ADHD Memories in Brief
One of the wonderful aspects of ADHD for me is that I have a faulty short-term memory. Anything that gets into long-term storage is locked in there for life, but don't count on asking me what I said a few minutes ago. Where this becomes entertaining is when short-term memory wipes the evidence of social gaffes. Years later, you can bump into somebody and not remember why they were entertained/infuriated with you. Is it surprising? We do so much on autopilot. It's a wonder we remember anything at all.
As with most of the adult population on Planet Earth, I am on Facebook. I've watched it change from a college-only site to a business networking site to the sad, silly state it is now where every life form known to man can get an account and play Farmville. I've been rather bemused seeing old friends log onto the site, get extremely excited they found me, then never write me again just like before Facebook.
Fortunately, not all reunions are as disappointing. One was with a girl I knew in high school. We hadn't spoken in 25 years, but had fond memories of our acquaintance from our church's youth group. There was a fair amount of pleasant reminiscing before she dropped a bomb.
She had a crush on me then?
Well, yes, but it was natural—I mean, mutual. No, I am referring to one particular event that stayed with her for years. In high school, I was far trimmer than I currently am now. The only things bulging on me were muscles. I used to belong to the swim team, ride my bike all over the Cape, and fit in size 32 jeans. I was also determined to defeat my genetically-encoded fair skin to get a tan. This much I remember. What I didn't recall was the day we had a youth group pool party with other churches, something we referred to as a Super Saturday, where I got into a bit of hot water.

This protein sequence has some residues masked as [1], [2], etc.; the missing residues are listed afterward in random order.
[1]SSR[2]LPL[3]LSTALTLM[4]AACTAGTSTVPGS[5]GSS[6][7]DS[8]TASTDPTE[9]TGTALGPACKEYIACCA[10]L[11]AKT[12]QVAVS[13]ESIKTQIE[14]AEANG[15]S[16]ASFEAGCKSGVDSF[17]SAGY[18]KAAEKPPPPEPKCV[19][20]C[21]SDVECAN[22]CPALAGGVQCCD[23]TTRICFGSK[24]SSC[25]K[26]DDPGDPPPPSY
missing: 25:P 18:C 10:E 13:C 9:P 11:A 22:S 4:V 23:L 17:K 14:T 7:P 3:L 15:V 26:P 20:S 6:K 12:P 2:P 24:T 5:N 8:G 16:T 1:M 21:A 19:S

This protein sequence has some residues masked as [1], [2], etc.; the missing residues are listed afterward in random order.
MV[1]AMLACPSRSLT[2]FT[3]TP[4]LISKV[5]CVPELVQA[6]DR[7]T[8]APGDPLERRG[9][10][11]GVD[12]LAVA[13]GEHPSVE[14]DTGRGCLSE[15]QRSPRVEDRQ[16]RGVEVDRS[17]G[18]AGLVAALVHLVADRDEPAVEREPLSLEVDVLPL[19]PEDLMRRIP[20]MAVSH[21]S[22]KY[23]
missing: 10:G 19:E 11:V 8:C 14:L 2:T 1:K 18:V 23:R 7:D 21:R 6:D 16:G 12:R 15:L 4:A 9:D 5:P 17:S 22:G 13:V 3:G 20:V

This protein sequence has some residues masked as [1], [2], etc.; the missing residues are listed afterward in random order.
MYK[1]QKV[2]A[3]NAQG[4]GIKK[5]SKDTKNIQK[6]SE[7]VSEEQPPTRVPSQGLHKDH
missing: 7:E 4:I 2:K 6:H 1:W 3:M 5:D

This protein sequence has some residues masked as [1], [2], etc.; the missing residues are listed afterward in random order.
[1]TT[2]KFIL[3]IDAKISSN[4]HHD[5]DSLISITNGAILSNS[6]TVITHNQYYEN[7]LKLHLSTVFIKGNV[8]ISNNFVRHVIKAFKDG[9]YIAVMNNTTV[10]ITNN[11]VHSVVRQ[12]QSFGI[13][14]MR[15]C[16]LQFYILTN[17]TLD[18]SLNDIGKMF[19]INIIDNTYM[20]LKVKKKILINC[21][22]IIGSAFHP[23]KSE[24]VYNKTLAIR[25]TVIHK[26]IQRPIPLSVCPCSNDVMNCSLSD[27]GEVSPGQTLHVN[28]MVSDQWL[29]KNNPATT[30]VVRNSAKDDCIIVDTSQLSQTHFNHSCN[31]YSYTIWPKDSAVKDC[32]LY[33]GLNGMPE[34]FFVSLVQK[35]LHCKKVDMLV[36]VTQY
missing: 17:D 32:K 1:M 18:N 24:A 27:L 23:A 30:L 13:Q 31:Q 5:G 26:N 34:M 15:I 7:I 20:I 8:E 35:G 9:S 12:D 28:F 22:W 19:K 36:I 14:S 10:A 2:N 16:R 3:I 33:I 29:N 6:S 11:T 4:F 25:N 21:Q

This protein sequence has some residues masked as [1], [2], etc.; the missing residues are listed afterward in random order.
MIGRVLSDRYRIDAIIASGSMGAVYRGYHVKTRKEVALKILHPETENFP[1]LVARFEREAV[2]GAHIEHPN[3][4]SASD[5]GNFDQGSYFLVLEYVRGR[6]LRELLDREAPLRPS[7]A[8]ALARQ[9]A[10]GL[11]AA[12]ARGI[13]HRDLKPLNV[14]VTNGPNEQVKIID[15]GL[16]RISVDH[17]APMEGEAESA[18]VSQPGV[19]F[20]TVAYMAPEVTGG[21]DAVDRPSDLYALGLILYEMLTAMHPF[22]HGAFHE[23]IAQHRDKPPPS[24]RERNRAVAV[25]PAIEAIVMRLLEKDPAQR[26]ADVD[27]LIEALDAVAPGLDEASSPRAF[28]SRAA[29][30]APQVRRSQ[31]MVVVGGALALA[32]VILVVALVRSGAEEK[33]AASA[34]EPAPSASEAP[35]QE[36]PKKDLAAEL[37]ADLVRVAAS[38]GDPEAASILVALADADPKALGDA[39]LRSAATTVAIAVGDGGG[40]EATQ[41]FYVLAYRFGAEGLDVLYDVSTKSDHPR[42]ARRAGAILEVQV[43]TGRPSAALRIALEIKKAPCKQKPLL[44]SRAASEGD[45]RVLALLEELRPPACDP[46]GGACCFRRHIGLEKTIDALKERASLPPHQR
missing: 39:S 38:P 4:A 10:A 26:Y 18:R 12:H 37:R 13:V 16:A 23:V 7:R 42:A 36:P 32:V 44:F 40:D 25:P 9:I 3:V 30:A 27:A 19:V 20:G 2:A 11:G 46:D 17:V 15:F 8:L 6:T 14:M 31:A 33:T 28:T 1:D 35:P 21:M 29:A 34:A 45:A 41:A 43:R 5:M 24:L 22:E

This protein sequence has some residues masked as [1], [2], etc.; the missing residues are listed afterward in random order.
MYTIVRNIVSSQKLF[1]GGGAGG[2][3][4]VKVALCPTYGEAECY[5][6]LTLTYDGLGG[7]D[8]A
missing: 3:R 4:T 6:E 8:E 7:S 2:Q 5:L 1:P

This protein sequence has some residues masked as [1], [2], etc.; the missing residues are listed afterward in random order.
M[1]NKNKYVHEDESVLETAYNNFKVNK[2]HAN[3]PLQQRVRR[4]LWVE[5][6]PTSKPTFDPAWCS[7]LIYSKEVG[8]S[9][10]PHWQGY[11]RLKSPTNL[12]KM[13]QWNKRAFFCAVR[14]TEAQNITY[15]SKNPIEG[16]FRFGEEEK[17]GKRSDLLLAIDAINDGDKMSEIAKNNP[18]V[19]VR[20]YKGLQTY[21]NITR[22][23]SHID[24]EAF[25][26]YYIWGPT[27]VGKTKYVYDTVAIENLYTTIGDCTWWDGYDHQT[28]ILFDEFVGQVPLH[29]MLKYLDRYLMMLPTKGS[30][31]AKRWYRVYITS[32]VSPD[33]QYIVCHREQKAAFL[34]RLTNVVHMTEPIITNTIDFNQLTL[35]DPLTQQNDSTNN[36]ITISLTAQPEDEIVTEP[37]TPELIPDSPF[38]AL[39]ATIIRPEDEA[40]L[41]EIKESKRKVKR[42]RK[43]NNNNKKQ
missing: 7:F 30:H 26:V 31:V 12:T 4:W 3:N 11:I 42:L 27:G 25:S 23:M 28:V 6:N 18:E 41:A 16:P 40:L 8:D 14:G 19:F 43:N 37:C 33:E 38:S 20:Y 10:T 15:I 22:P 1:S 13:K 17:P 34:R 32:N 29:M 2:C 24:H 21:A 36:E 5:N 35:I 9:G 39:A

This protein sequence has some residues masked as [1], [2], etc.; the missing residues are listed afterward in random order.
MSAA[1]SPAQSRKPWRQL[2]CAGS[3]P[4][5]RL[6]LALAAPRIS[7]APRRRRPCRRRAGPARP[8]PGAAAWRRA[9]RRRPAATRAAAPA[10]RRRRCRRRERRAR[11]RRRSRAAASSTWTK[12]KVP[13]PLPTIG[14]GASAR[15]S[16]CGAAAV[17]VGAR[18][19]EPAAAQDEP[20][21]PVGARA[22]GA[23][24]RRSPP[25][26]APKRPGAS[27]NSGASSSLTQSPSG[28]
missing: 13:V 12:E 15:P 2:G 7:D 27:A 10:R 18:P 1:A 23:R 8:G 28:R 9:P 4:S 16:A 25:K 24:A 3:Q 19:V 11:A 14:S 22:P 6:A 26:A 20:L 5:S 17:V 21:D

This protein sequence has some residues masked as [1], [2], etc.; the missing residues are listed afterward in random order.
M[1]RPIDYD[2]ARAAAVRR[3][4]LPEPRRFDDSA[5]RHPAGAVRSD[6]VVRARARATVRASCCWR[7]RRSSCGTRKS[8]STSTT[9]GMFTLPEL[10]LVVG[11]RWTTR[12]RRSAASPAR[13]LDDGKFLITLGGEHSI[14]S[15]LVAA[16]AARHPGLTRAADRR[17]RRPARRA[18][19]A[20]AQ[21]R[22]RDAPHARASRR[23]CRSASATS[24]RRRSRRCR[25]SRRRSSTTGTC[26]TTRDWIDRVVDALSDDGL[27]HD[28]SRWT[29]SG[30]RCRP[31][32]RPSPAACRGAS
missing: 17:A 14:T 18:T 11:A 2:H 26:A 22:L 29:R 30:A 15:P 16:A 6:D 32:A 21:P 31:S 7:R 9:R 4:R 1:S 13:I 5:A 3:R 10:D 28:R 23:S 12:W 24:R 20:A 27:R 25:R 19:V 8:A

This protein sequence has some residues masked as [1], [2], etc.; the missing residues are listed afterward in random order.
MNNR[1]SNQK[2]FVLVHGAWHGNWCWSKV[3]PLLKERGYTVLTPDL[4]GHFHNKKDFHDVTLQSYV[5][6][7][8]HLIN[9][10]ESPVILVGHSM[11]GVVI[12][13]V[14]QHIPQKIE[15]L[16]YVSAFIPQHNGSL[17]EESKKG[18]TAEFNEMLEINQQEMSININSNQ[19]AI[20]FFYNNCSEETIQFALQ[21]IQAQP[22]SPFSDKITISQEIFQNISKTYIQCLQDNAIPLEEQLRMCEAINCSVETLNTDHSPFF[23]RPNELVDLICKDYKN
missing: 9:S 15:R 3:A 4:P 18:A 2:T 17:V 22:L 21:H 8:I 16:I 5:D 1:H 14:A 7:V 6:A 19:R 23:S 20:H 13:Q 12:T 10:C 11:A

She and I were chatting by the poolside when I decided to drop my shorts. Underneath I was wearing my team speedo. She "remember[s] laughing and being shocked, but in a good way." I then gracefully settled onto my shiny, silver tanning blanket and proceeded to swelter in the sun for fashion's sake. I didn't swelter long. The youth leaders rushed over and tried to cover me up with a towel and beg me to put my shorts back on. I was 16. I worked out in a speedo daily. I didn't understand what the fuss was all about.
She recalled that I "messed w/ [the leaders] in a fun way" before putting my shorts back on. She also claims that my speedo and tanning blanket were matching, but I would suggest it was the sun gleaming off my bone white skin that she remembers instead. A silver speedo would have been daring even for me, but then what do I know? I can't remember any of it.
Sure sounds like me, though. Can't wait to see what else she remembers next time we chat. In the meantime, I've seen my shape in the mirror lately. I will make sure to stay clear of speedos. Oh, I'm sure I'd still make a lasting impression, but one that would require long hours of therapy to overcome.
Cootey, D. (2010, March 18). ADHD Memories in Brief, HealthyPlace. Retrieved on 2019, August 22 from https://www.healthyplace.com/blogs/adultadhd/2010/03/adhd-memories-in-brief